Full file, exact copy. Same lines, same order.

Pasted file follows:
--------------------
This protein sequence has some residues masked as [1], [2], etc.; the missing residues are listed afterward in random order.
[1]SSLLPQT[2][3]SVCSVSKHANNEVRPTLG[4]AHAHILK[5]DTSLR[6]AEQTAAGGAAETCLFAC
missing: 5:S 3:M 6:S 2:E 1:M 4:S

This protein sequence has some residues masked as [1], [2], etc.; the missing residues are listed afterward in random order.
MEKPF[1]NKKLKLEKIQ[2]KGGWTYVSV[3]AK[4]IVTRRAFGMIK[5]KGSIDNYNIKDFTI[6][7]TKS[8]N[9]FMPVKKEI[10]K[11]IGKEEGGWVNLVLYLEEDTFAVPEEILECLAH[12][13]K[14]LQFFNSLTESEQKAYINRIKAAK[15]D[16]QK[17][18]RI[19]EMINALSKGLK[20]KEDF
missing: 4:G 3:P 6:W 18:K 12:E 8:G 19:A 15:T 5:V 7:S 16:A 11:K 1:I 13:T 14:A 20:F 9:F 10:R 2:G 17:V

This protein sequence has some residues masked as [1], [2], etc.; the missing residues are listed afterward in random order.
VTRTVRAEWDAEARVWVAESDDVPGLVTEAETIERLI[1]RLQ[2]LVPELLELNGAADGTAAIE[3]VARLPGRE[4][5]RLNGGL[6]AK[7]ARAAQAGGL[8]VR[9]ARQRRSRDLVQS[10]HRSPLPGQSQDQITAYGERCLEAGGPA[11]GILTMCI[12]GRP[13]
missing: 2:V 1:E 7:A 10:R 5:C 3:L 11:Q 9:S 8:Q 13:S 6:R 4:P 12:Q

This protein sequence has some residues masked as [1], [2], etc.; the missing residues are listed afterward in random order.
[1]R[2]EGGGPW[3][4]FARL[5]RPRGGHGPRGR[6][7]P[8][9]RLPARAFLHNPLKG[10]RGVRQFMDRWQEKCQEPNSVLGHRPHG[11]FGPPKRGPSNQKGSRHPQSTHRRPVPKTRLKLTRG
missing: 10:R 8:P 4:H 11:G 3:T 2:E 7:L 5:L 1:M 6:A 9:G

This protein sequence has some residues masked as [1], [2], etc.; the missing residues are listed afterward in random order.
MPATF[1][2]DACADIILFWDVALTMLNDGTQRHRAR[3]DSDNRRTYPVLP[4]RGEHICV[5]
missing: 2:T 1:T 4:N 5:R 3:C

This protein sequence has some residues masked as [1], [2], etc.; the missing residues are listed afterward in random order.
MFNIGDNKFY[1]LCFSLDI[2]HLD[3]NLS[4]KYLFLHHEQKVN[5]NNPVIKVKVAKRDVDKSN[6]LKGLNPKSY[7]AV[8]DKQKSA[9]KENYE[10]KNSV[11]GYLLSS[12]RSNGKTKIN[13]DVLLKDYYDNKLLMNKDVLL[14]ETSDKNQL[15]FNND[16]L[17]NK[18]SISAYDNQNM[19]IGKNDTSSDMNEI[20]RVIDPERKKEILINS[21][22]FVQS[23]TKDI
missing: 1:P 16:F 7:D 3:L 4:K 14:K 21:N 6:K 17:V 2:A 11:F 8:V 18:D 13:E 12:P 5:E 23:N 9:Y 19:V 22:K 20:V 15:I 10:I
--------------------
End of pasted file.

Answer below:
This protein sequence has some residues masked as [1], [2], etc.; the missing residues are listed afterward in random order.
[1]SSLLPQT[2][3]SVCSVSKHANNEVRPTLG[4]AHAHILK[5]DTSLR[6]AEQTAAGGAAETCLFAC
missing: 5:S 3:M 6:S 2:E 1:M 4:S

This protein sequence has some residues masked as [1], [2], etc.; the missing residues are listed afterward in random order.
MEKPF[1]NKKLKLEKIQ[2]KGGWTYVSV[3]AK[4]IVTRRAFGMIK[5]KGSIDNYNIKDFTI[6][7]TKS[8]N[9]FMPVKKEI[10]K[11]IGKEEGGWVNLVLYLEEDTFAVPEEILECLAH[12][13]K[14]LQFFNSLTESEQKAYINRIKAAK[15]D[16]QK[17][18]RI[19]EMINALSKGLK[20]KEDF
missing: 4:G 3:P 6:W 18:K 12:E 8:G 19:A 15:T 5:V 7:S 16:A 11:K 1:I 13:T 14:A 20:F 9:F 10:R 2:G 17:V

This protein sequence has some residues masked as [1], [2], etc.; the missing residues are listed afterward in random order.
VTRTVRAEWDAEARVWVAESDDVPGLVTEAETIERLI[1]RLQ[2]LVPELLELNGAADGTAAIE[3]VARLPGRE[4][5]RLNGGL[6]AK[7]ARAAQAGGL[8]VR[9]ARQRRSRDLVQS[10]HRSPLPGQSQDQITAYGERCLEAGGPA[11]GILTMCI[12]GRP[13]
missing: 2:V 1:E 7:A 10:R 5:C 3:L 11:Q 9:S 8:Q 13:S 6:R 4:P 12:Q

This protein sequence has some residues masked as [1], [2], etc.; the missing residues are listed afterward in random order.
[1]R[2]EGGGPW[3][4]FARL[5]RPRGGHGPRGR[6][7]P[8][9]RLPARAFLHNPLKG[10]RGVRQFMDRWQEKCQEPNSVLGHRPHG[11]FGPPKRGPSNQKGSRHPQSTHRRPVPKTRLKLTRG
missing: 10:R 8:P 4:H 11:G 3:T 2:E 7:L 5:L 1:M 6:A 9:G

This protein sequence has some residues masked as [1], [2], etc.; the missing residues are listed afterward in random order.
MPATF[1][2]DACADIILFWDVALTMLNDGTQRHRAR[3]DSDNRRTYPVLP[4]RGEHICV[5]
missing: 2:T 1:T 4:N 5:R 3:C

This protein sequence has some residues masked as [1], [2], etc.; the missing residues are listed afterward in random order.
MFNIGDNKFY[1]LCFSLDI[2]HLD[3]NLS[4]KYLFLHHEQKVN[5]NNPVIKVKVAKRDVDKSN[6]LKGLNPKSY[7]AV[8]DKQKSA[9]KENYE[10]KNSV[11]GYLLSS[12]RSNGKTKIN[13]DVLLKDYYDNKLLMNKDVLL[14]ETSDKNQL[15]FNND[16]L[17]NK[18]SISAYDNQNM[19]IGKNDTSSDMNEI[20]RVIDPERKKEILINS[21][22]FVQS[23]TKDI
missing: 1:P 16:F 7:D 3:L 4:K 14:K 21:N 6:K 17:V 2:A 11:F 8:V 18:D 13:E 12:P 5:E 23:N 9:Y 19:V 22:K 20:V 15:I 10:I